Wednesday, May 21, 2008

The Natural Truth From Iraq

While Sen. Obama prepares to declare defeat in Iraq and abandon a developing democracy to Al Qaeda, Iran and the Sadrists, something has been happening that this Harvard lawyer cannot comprehend: Victory.

It's not just former Army Lt. Col. Ralph Peters who sees it, though he does an excellent job of reporting the current state of Iraq.

And it's not just our friend Michael Yon, the best on-the-ground reporter in Iraq today.

It's also the enemies of America who are conceding an American victory is within grasp.

First there's this email from an Al Qaeda ally doing an analysis of their efforts in Iraq. He notes with alarm that Al Qaeda managed about 300 attacks last May, but just 16 so far this month--part of a drastic drop-off that has followed the success of the surge. (The Al Qaeda analyst does NOT point out that Sens. Clinton, Kennedy and Obama all opposed the surge.)

Then there's this story from--believe it or not!--the Boston Globe-Democrat:

BAGHDAD - Some 10,000 Iraqi troops fanned out in Baghdad's Sadr City yesterday, taking positions on main roads, rooftops, and near hospitals in an attempt to establish government control in the Shi'ite militia enclave for the first time since Saddam Hussein's ouster.

Success relies on whether a truce holds with fighters loyal to radical Shi'ite cleric Moqtada al-Sadr....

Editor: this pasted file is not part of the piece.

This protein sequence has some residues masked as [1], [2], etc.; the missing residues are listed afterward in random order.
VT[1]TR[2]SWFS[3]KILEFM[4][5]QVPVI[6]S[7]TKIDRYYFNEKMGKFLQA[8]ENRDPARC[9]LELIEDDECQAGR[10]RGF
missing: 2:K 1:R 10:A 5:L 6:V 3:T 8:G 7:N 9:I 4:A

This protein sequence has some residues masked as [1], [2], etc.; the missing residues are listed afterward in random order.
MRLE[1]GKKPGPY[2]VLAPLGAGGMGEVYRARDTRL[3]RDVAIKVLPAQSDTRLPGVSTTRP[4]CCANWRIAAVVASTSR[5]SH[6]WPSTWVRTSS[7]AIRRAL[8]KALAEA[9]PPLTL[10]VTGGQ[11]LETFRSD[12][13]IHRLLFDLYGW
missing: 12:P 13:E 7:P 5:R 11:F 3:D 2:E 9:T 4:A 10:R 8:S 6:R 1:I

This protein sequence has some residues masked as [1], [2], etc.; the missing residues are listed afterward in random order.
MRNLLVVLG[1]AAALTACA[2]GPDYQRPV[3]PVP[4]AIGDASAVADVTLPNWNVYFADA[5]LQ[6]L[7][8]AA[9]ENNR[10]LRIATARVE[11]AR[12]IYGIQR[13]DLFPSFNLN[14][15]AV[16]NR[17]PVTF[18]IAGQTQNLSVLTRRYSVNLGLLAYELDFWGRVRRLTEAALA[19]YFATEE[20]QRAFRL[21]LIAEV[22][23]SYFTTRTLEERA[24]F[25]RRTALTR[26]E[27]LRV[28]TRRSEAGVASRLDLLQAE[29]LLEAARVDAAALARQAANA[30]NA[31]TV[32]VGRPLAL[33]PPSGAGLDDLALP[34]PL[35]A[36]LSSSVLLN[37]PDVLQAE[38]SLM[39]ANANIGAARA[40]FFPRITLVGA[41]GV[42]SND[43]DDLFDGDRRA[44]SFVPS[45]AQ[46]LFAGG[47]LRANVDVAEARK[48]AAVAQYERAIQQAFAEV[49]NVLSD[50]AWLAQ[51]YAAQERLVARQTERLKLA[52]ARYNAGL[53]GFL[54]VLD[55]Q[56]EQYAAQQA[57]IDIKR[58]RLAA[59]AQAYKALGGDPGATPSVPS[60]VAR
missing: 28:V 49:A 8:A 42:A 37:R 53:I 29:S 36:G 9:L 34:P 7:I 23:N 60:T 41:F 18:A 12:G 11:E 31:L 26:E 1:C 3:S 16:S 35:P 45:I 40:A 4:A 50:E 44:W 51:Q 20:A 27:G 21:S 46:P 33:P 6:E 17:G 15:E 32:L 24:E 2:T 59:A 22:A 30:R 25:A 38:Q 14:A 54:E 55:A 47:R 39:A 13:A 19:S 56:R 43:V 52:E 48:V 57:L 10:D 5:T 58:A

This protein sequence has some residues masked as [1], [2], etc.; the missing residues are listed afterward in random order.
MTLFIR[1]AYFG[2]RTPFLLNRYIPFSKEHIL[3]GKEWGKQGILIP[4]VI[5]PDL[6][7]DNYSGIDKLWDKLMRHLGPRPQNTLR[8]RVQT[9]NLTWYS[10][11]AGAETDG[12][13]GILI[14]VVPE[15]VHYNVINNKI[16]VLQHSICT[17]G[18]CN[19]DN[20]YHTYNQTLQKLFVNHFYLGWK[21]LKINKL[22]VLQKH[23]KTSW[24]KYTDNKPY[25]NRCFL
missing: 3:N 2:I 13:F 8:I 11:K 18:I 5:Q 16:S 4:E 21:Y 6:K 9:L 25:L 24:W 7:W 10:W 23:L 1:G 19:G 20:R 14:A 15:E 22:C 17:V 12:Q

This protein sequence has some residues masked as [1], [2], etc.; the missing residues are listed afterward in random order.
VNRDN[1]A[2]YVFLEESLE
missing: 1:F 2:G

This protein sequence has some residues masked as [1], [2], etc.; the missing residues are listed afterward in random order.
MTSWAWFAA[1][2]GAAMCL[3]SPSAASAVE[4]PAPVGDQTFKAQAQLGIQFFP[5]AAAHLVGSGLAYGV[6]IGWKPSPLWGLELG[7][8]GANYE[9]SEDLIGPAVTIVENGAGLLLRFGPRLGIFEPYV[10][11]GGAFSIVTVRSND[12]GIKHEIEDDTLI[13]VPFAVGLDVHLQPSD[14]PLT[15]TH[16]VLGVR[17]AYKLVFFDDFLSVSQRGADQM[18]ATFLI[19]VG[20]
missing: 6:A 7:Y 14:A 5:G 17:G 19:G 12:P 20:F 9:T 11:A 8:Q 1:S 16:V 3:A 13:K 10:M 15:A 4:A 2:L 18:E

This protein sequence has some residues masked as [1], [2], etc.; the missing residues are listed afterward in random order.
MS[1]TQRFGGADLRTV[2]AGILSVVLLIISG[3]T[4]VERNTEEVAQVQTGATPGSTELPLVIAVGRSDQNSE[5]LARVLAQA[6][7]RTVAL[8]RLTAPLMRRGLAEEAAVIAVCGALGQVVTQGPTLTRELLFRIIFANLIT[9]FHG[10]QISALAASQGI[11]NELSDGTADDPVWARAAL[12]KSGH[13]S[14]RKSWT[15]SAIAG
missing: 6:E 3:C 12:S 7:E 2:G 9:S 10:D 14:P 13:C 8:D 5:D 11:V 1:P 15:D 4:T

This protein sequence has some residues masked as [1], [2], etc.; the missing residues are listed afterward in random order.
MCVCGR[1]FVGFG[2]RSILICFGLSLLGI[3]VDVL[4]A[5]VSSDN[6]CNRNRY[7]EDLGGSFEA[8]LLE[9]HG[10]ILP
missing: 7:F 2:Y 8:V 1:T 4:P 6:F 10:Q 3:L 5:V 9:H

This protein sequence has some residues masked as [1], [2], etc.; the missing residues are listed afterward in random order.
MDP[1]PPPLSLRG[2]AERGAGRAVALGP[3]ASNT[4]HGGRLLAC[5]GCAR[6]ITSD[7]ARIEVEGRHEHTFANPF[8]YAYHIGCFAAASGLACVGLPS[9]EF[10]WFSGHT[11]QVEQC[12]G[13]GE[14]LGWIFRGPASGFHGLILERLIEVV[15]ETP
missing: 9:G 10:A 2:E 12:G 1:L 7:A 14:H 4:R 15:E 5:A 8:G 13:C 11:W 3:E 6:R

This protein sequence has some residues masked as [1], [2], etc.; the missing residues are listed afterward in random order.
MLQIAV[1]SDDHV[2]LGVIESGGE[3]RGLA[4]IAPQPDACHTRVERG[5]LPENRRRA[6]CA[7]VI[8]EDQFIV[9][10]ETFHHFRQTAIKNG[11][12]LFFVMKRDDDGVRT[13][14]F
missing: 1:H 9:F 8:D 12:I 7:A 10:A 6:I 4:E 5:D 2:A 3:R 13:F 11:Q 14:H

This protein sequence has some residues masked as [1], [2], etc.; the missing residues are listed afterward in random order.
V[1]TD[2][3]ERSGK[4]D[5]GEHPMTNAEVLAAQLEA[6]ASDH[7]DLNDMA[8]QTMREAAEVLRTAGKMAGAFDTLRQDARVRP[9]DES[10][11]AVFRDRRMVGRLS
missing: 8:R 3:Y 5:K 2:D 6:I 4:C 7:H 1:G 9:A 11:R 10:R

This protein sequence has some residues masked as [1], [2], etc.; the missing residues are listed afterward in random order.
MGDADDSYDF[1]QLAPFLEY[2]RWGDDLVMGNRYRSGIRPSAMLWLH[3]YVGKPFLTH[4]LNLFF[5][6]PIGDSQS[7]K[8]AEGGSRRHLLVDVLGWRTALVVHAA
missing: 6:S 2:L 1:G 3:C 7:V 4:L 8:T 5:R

The move, code-named "Operation Peace," is the latest by Prime Minister Nouri al-Maliki to impose government authority in areas controlled by armed groups. Besides the Basra offensive, an ongoing sweep launched a week ago in the northern city of Mosul aims to uproot Al Qaeda in Iraq and other Sunni insurgents.

But the fragile truce's survival could depend on how forcefully the troops try to reduce the Mahdi Army's long-unquestioned domination of Sadr City, home to 2 million Shi'ites.

Already, Sadr supporters were complaining of the heavy deployment.

"We were surprised by the size of the force," said Sheik Salman al-Freiji, director of the Sadr Movement office in the district. "But their entry in such size has sparked fears that there could be violations of mosques and homes. There must be respect."

The elected government of Iraq and its Shi'ite president once again confronting Shi'ite militias, and with a "surprising" show of force. When the Boston Globe-Democrat can't avoid the story, maybe it's not too late for Sen. Obama to catch up, too.